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MADE IN GERMANY

SHOPPING

Making comfy footwear for hippies and supermodels

The Local’s series “Made in Germany” presents the best the country has to offer. And what better way to get things off on the right foot than by profiling the iconic Teutonic footwear maker Birkenstock?

Making comfy footwear for hippies and supermodels
Photo: Birkenstock

From luxury cars to precision machinery, “Made in Germany” still means quality craftsmanship around the world. But the Teutonic attention to detail goes far beyond engineering. This series will feature a diverse array of products from both well-known German brands and less famous firms. But no matter big or small, all of them are focused on being the best at what they do.

Birkenstock, the “transcendent” comfy German footwear known all around the world, turned 235 last year – marking a supportive step for mankind. Since 1774, the Birkenstock family has followed the foot, starting with shoemaker Johann Adam Birkenstock. His grandson, Konrad Birkenstock, ran two shoe stores in Frankfurt when he hit on the idea that would change the shape of footwear for years to come. Konrad noticed that shoe soles were flat – but the feet that fit in them are not. So, in 1897, he designed a special inlay that followed the natural contours of the foot.

His invention was an instant hit. Popular all over Germany, the curvy, supportive Birkenstock shoe inlay made inroads as far away as Austria. During World War I, Konrad Birkenstock worked in an orthopedic clinic, designing shoes for injured soldiers. By 1925, Konrad Birkenstock Jr. built a large factory in Hesse that ran day and night producing the blue inserts that the family business exported, now, all over Europe. The company survived the war period intact, and in 1947, a book detailing the “Birkenstock System” was published.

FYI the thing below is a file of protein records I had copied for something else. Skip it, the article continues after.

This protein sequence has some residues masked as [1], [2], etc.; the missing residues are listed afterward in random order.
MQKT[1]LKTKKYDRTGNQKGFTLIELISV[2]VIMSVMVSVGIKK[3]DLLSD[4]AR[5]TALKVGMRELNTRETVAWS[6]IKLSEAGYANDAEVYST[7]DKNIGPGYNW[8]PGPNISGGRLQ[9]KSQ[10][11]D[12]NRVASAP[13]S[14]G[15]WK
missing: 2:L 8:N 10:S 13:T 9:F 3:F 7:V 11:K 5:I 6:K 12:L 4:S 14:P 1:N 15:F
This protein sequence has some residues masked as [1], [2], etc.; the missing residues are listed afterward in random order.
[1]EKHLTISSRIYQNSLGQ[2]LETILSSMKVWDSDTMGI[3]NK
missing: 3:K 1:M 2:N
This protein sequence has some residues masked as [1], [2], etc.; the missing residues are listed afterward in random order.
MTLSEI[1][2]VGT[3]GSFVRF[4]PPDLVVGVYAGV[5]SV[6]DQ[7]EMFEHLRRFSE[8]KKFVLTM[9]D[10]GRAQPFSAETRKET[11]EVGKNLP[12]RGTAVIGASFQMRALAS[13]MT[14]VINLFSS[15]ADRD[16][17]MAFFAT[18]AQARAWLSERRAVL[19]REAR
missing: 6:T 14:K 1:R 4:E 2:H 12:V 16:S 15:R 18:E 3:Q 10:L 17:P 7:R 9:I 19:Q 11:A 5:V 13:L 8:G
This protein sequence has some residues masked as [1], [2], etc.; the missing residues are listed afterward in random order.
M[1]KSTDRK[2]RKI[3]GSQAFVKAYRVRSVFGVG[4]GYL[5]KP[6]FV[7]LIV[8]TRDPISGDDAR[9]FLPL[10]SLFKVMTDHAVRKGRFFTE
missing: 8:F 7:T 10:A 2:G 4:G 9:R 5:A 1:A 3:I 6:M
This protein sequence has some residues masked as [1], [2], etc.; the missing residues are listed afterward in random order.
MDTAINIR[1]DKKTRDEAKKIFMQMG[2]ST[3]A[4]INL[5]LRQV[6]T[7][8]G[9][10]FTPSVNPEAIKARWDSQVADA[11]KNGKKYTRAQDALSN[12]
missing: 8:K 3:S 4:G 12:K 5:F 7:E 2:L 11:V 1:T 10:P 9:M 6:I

But global greatness lay ahead: In the 1950s, Carl Birkenstock, grandson of Konrad Birkenstock Sr., took over the company. By 1964, he had come with a brand new innovation. Instead of inlays, Birkenstock made a foot-hugging sandal. By 1966, the Birkenstock shoe was patented in Germany and the United States, and had been spotted by an American, Margot Fraser, suffering from pained feet while on vacation in Germany. She took the shoes back to California, where they quickly became a sign of the times. The flower children embraced the shoes, and they became an icon of the counter-culture generation.

Times changed, but the shoes, at least for the most part, haven’t. They did, however, adapt, on more than one level: In 1990, shortly after the fall of the wall, Birkenstock opened one of the first new factories in the former East German state of Saxony. Today, the Birkenstock company is still in family hands, and is a brand established the world over. It has a number of subsidiary companies, including Papillio, the fashion-forward Tatami, Birki’s for kids, Footprints, Betula, and BIRKO Orthopaedie, which makes inserts.

While the hippie days are over, the company has steadily evolved, coming up with new and more stylish variations on the health-first footwear theme (even supermodel Heidi Klum is a fan). Birkenstock shoes, whose headquarters are in Vettelschoss, a town just south of Bonn, are still made entirely in Germany, in production centers in Saxony, Hesse, and Rhineland-Palatinate.

“Tradition is very important for us,” said spokeswoman Erika Reinhard. “But, in spite of our advanced age, as a company, we feel very young.”

SHOPPING

‘Harryhandel’: Is the return of cross-border shopping in Norway really a good thing?